a/n: to respond to an anon review from "Emma" — Heavensbee, his loyalties, and what else he told Peeta after the scene ended were meant to be unexplained in the last chapter, because I can't exactly reveal everything right at the start! I'm afraid this chapter won't explain, but, according to my tentative outline, the fifth chapter will, so you'll just have to stay tuned :)

"I don't mean to bellyache, Katniss, but I can't stand to stay in this house one more day!"

Katniss doesn't reply, but Prim heaves another sigh, a whine in the sound. Katniss sits back on her heels, pulling out her handkerchief to pat the sweat on her face as she tips her hat back a little to look at her little sister, currently sprawled on the back porch steps, her skirts hiked up innocently, her blonde curls seemingly everywhere, her straw hat covering her face and muffling her voice.

"As long as you're in this house," Katniss tells her, "you're safe."

"That isn't true, you know," Prim replies, sitting up and catching her hat in her hands. "Mrs. Evans said that two Union soldiers broke into her house and stole her wedding china to sell for food. She wasn't safe even her own home." She looks at Katniss with large eyes, still so very much a child.

A war has raged for two terrible years, yet Prim is still so innocent.

It breaks her heart to look at Prim lately, to see her thinner face, a daily reminder that, for the first time since their father died, Katniss can't keep her own sister well fed, to see in that thin face how very trapped her sister feels. And she does hate that Prim is cooped up, but the house is still safest.

"If Mrs. Evans turns up dead in her living room," Katniss replies, "caught in crossfire between soldiers, we can have another conversation about how a house isn't any safer than out in the street."

Prim sighs and collapses dramatically back on the porch steps. "I wish I were a cat," she declares.

Katniss picks up her sheers and continues to prune the little garden. It isn't even June yet, but the summer heat is unbearable, and the little herb garden she keeps has already started to suffer for it.

"If I were a cat," Prim continues, "I could do whatever I wanted, just like Buttercup."

"Buttercup will surely kill himself before this war ends," Katniss replies.

"Oh, that's horrible, Katniss!" Prim exclaims. "Who would hurt a poor little kitty?"

"I'm counting on a stray bullet, actually," Katniss mutters, and Prim doesn't hear, too busy reciting the poem she wrote about Buttercup yesterday. As much as Katniss loves her little sister, her poetry leaves something to be desired. But if Katniss didn't keep Prim locked in the house every day, perhaps she wouldn't be forced to endure poetry recitals. This is her punishment for that.

But she won't regret it. If Prim stays in the Seam, stays in their house, stays away from the constant warfare that her own foolish neighbors wage on the streets, she will survive this war.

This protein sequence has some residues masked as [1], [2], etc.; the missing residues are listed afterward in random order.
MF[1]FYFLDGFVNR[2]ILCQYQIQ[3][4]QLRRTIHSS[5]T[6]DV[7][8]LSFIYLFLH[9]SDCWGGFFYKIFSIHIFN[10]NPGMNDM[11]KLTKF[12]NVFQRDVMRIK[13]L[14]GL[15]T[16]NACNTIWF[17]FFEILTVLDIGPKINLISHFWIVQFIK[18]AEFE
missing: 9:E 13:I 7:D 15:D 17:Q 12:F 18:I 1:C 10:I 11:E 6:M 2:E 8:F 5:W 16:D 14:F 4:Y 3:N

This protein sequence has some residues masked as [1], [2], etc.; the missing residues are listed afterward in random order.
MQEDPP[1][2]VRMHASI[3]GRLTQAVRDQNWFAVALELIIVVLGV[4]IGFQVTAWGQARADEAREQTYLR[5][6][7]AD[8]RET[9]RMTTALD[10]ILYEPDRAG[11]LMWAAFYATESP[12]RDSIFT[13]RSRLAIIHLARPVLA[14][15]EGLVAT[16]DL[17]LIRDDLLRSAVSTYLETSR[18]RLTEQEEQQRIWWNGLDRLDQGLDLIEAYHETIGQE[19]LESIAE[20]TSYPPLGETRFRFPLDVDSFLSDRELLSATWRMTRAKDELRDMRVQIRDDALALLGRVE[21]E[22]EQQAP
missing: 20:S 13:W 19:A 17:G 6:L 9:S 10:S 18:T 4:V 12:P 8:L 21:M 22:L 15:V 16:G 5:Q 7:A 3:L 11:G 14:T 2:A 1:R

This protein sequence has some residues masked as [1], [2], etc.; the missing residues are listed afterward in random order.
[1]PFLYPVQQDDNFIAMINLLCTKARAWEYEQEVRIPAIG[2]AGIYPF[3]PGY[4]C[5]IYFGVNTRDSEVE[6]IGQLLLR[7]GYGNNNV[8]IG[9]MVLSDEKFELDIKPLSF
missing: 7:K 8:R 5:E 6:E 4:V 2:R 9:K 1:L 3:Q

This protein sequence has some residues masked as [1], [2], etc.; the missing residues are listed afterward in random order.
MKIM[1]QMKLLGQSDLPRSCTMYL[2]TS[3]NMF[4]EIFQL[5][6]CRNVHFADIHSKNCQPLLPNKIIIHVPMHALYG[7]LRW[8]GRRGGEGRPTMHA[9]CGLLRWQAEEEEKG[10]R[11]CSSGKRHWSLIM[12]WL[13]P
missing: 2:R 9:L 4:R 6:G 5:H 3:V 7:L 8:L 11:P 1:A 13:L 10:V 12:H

And that matters more than anything else.

"I don't understand why you let Miss Rue walk into town for the post every week," Prim says petulantly, apparently finished with her poem, "but I'm not even allowed to walk down the street."

Katniss heaves her own sigh, sitting back on her heels a second time to level her sister with another stern look. "I don't let Miss Rue do anything," she replies. "She is an independent woman, free to make her own choices, free to risk her own life, and I'm grateful to her that she checks the post for us as well as for herself." And, Katniss adds silently, she can hardly deny Rue that small comfort.

She likes Rue.

The small girl is smart, sharper than she lets on, and quick and quiet, too. She can read better than Katniss can, and she is observant, always aware, always alert. Katniss respects that, and she simply likes Rue, likes her soft giggle, likes the way Rue hums under her breath when she works, likes how well Rue can swallow the poetry, a chore in itself. Katniss easily understands why Mr. Mellark adored her as much as he did. She knows Rue adored Mr. Mellark, too, even if they never talk about him, never even allude to him. The first few months, Rue used to mention him often.

She would even read aloud the letters he wrote her, and she couldn't sing his praises enough.

His letters abruptly stopped, however, and Rue keeps his memory close to her heart now, too close to share with Katniss or Prim, who never really knew him. Katniss is more than happy not to talk about him, not when the thought that he died forgotten on a distant battlefield makes her feel sick.

All the horrors from the war seem endless, yet somehow the idea that this war cost sweet, honest Peeta Mellark his life seems the worst possible crime to Katniss. At the very thought, in fact, her sweaty hands tighten a little on the sheers, pressing the handle into the fresh blisters on her palm.

But Peeta Mellark is surely dead, and Katniss cannot afford to dwell on that.